Euro nears 5-year lows as Russia-Ukraine conflict continues

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Euro nears 5-year lows as Russia-Ukraine conflict continues

The photo taken on December 30, 2021 shows the Euro sculpture in Frankfurt, Germany. On January 1, 2002, eurobanknotes and coins were physically introduced into eurozone countries. The euro has been weak against the US dollar, approaching its lowest level in five years due to the crisis in Ukraine and the sluggish economic growth in Europe.

The euro dropped to as low as $1.0455 at the close of trading on Friday, its lowest level since May 2017 when one euro was worth $1.0338, according to the currency exchange site xe.com.

On March 31, one euro was worth $1.1162 a year ago, the figure was $1.2141, more than 16 percent higher than Friday's close.

Lee Hardman, a currency economist with the MUFG Bank in London, said the euro is within reach of five-year lows and it seems increasingly likely that it will break through that barrier and approach dollar-euro parity.

The parity between the two currencies is unusual. Since 2002, currency markets have not valued the US dollar as much as or more than the euro.

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Viraj Patel, a foreign exchange and macro strategist with London's Vanda Research, told Xinhua that psychological barriers can be significant when it comes to currency markets. The difference between 1.001 US dollar per euro and 0.999 dollars per euro is small from a pure economic standpoint. The 20 euro banknotes are seen in Brussels, Belgium on December 30, 2021. ZHENG HUANSONG XINHUA Hardman, Patel and other analysts attribute the weakness of the euro to the conflict between Russia and Ukraine, which is impacting Europe more than other parts of the world. It is a major drag on countries' post-pandemic economic recovery because of the conflict.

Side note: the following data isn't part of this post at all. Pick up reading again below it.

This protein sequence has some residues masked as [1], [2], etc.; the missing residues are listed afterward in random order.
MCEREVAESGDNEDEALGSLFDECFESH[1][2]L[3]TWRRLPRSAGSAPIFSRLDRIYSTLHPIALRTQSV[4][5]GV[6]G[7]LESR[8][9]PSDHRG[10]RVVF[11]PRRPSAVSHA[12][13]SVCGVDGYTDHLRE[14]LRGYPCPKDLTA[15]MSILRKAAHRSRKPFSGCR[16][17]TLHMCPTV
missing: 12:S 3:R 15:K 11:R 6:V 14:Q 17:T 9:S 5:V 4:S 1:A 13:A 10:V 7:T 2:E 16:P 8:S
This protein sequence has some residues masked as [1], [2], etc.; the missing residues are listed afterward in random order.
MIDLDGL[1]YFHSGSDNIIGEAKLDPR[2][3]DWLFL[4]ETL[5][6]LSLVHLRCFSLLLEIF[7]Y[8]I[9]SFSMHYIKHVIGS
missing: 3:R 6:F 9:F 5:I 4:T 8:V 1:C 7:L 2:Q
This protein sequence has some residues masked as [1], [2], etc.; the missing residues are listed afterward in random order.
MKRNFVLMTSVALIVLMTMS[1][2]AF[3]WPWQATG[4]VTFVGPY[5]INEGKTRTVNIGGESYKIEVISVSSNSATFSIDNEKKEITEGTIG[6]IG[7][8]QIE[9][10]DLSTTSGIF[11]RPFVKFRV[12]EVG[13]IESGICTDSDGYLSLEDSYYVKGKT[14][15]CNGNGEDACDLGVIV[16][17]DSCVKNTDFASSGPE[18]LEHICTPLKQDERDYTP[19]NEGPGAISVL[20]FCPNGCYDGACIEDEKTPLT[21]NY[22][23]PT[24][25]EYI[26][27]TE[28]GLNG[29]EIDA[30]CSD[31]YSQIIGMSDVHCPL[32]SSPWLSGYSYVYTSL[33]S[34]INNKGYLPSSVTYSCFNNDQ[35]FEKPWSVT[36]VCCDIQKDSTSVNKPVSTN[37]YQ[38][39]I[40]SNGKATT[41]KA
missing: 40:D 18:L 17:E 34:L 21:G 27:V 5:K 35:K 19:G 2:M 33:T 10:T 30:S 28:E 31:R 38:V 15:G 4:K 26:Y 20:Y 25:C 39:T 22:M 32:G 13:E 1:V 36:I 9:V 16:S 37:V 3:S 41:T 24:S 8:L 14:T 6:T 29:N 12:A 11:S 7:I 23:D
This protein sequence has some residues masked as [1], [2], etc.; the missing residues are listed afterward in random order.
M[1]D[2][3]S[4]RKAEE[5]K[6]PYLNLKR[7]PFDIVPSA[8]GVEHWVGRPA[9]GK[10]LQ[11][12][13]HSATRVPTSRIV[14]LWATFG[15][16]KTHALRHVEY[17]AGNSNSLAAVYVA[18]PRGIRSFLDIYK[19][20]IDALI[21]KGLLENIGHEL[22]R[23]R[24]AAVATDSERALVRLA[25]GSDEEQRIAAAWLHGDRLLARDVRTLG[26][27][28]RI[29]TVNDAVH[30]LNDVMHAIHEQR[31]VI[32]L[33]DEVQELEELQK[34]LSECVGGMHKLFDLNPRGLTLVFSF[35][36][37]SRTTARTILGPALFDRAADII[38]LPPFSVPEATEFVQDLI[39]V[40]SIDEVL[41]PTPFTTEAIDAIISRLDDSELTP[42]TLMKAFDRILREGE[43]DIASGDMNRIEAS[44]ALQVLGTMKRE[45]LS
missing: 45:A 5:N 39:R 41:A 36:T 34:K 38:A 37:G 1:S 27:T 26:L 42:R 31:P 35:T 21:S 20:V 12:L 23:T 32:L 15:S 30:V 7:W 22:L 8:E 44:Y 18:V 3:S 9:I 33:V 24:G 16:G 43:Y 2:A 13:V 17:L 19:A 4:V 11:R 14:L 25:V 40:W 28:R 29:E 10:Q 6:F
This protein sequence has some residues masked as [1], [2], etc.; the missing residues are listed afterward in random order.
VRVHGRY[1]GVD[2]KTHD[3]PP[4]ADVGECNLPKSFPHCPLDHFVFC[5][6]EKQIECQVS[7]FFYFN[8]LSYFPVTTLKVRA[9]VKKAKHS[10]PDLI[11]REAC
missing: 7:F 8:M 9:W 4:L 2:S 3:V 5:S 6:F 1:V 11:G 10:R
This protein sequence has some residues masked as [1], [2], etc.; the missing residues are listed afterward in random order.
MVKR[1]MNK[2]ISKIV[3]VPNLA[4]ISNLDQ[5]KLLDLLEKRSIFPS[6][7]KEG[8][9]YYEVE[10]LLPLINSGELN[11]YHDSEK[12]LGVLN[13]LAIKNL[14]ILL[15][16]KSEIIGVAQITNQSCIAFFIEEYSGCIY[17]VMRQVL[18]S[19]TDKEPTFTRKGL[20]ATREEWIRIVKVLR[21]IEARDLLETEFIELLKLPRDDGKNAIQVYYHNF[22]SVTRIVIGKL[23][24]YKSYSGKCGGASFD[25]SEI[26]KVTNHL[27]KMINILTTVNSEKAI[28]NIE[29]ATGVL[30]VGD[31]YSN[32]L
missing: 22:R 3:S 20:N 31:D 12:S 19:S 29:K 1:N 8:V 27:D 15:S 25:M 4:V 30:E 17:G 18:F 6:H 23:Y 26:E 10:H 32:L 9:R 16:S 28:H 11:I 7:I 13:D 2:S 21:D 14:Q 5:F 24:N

Economists believe that there will be a growing risk of a recession in Europe later this year. After strong positive growth in 2021, some European economies reported negative growth in the first quarter of this year.

Hardman said that a near-term recovery for the euro was unlikely, especially if the Russia-Ukraine conflict continues, but he said he thought that over a two to three-year period the euro would probably remain stronger than the dollar.

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There is a greater difference between the impacts of the conflict on the United States and Europe, he said. The conflict has been a bigger shock to Europe and currency markets are pricing that into their calculations. The photo taken on January 1, 2022 shows the headquarters of the European Central Bank illuminated to celebrate the 20th anniversary of euro banknotes and coins in Frankfurt, Germany. LU YANG XINHUA According to Patel, the weaker currency would erode the European Union's normal positive trade balance by making exports less valuable and increasing the price of imported goods sold in dollars or other currencies, causing inflation and reducing consumer confidence. The rising energy prices are a factor in the calculations.

According to the European Union data released last week, that happened in February. In February, the countries that use the euro had a trade deficit of 7.60 billion euro $7.95 billion, compared to a surplus of 23.50 billion euros a year earlier.

In 19 of the 27 member states of the European Union, the euro is used.